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Remaking Old Ghosts

I want to talk about what I just saw.

There's been a lot of controversy surrounding Paul Feig's remake of the 1984 film Ghostbusters. Remakes are tricky in general. People, often guided by their nostalgia, worry that a new version of their favorite story just won't live up.

This applies here to an extreme. From the time this movie was announced, people were outraged, saying that a remake of Ghostbusters would ruin their childhood.

Their outrage wasn't just because the movie was being remade, but that Feig was putting four women in the lead roles. Feig has always been a champion of women in his work, from Freaks and Geeks to Bridesmaids and now Ghostbusters. Looking at the original story, there's no reason women can't be Ghostbusters. No. Reason. Well, other than the fact that it could damage fragile male egos everywhere.

Thank goodness that wasn't taken account, because the movie was fantastic. Really, really fantastic. The story and characters were fully developed (which was my one complaint about the original), and the movie itself is the funniest I've seen all year (at least). The film's opening weekend was the biggest for Feig, as well as stars Leslie Jones, Kate McKinnon, and Melissa McCarthy (it would have been for Kristen Wiig, but she was in The Martian).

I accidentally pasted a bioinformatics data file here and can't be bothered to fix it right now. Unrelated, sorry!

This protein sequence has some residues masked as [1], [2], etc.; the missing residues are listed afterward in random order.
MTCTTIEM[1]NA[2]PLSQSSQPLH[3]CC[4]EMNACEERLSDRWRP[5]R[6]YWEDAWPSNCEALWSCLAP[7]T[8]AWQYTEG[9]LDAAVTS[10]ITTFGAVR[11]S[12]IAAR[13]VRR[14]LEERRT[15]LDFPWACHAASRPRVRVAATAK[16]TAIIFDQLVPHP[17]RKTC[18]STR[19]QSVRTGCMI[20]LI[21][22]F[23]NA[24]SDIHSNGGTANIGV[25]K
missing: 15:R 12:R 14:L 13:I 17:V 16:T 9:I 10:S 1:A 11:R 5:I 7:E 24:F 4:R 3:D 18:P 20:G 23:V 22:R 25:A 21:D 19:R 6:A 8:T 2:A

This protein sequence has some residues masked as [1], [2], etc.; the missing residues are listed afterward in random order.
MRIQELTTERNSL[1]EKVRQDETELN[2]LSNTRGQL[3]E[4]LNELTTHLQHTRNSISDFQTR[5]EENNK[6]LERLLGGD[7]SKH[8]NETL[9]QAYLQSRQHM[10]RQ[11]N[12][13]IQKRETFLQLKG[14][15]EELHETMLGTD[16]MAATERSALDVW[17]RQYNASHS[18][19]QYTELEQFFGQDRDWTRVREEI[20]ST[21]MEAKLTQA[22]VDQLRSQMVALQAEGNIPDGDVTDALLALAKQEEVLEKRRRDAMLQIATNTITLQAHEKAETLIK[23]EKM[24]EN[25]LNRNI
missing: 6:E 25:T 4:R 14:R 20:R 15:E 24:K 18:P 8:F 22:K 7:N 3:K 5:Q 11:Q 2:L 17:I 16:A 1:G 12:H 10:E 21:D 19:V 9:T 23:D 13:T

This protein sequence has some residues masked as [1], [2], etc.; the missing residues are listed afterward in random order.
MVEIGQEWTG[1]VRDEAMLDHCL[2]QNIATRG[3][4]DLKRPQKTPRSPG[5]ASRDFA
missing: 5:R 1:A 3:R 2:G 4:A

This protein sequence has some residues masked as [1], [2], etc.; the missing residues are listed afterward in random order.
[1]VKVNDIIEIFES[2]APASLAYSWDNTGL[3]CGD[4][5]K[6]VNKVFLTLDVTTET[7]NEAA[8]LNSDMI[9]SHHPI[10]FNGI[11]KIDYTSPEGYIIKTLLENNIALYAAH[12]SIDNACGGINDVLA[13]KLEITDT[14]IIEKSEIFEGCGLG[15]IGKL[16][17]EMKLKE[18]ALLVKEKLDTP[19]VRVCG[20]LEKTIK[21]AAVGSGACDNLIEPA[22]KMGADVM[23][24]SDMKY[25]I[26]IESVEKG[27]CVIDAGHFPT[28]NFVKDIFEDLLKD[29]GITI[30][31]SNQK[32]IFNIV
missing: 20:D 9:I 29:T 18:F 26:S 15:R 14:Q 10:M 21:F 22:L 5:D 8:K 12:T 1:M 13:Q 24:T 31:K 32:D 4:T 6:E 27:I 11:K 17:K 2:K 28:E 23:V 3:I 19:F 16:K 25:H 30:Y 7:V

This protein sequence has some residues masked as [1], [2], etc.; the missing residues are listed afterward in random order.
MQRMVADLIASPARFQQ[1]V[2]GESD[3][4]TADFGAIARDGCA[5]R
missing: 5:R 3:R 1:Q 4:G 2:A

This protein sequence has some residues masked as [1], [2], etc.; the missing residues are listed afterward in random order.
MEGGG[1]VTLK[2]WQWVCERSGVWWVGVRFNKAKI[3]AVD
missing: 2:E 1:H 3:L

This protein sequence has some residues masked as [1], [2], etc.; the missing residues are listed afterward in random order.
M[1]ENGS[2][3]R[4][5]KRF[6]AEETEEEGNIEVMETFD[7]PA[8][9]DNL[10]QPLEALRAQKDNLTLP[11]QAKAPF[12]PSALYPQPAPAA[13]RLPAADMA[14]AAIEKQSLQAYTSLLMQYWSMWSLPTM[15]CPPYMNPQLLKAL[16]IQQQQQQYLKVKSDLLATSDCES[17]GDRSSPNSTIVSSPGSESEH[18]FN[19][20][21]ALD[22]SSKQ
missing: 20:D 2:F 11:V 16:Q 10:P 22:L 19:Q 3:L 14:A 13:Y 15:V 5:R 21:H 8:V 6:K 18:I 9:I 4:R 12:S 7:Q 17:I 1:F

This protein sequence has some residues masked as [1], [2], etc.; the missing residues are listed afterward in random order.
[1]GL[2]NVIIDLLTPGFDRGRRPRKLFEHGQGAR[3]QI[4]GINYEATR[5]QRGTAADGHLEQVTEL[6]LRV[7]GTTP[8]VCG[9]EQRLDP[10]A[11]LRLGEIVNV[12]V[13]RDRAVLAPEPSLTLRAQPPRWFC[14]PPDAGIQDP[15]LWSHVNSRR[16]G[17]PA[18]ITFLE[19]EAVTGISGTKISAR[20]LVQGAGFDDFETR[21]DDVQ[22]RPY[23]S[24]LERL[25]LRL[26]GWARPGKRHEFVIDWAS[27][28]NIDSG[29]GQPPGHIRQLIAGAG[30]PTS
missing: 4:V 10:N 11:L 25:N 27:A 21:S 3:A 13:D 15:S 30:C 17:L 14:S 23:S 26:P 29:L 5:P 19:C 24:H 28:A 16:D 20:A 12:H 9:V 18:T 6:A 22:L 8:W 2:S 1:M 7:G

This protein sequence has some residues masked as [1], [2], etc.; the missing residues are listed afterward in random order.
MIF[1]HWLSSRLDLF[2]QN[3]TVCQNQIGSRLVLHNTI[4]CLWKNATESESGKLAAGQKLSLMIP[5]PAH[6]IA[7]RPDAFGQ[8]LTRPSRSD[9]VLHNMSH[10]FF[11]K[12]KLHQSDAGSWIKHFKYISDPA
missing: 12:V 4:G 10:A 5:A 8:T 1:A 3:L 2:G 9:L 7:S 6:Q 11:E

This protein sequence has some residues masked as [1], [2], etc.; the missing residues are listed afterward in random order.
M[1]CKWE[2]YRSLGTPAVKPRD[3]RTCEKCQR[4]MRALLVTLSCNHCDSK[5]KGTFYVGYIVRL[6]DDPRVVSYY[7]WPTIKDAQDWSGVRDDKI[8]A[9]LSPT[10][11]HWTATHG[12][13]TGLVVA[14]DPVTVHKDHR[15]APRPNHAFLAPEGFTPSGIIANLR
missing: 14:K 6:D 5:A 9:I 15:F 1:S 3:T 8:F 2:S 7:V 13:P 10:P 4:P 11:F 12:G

Still, people are saying the movie failed. The Guardian took that big opening weekend and framed it as a failure. Leslie Jones had to leave Twitter temporarily after a flood of racist and sexist remarks from other Twitter users. People (mostly men, statistically) are giving negative reviews on sites like IMDb and Rotten Tomatoes just because it's a remake starring women. This behavior from Internet users and journalists is appalling to me.

Even so, I can't help but feel inspired by this movie. For every negative, there is a positive. The movie employed scores of women in front of and behind the camera. Kate McKinnon said in an interview that they made the movie to inspire young girls. After seeing the film, there's no doubt in my mind that it will. It shows the world that women can lead a movie, can be funny, can excel as scientists, can do anything. It was certainly inspiring to me to see this movie get made, let alone be as wonderful as it is. I can only hope that these positives outweigh the negatives and the film helps Hollywood become more female friendly.

In other words, I ain't afraid of no ghosts, so you shouldn't be either.

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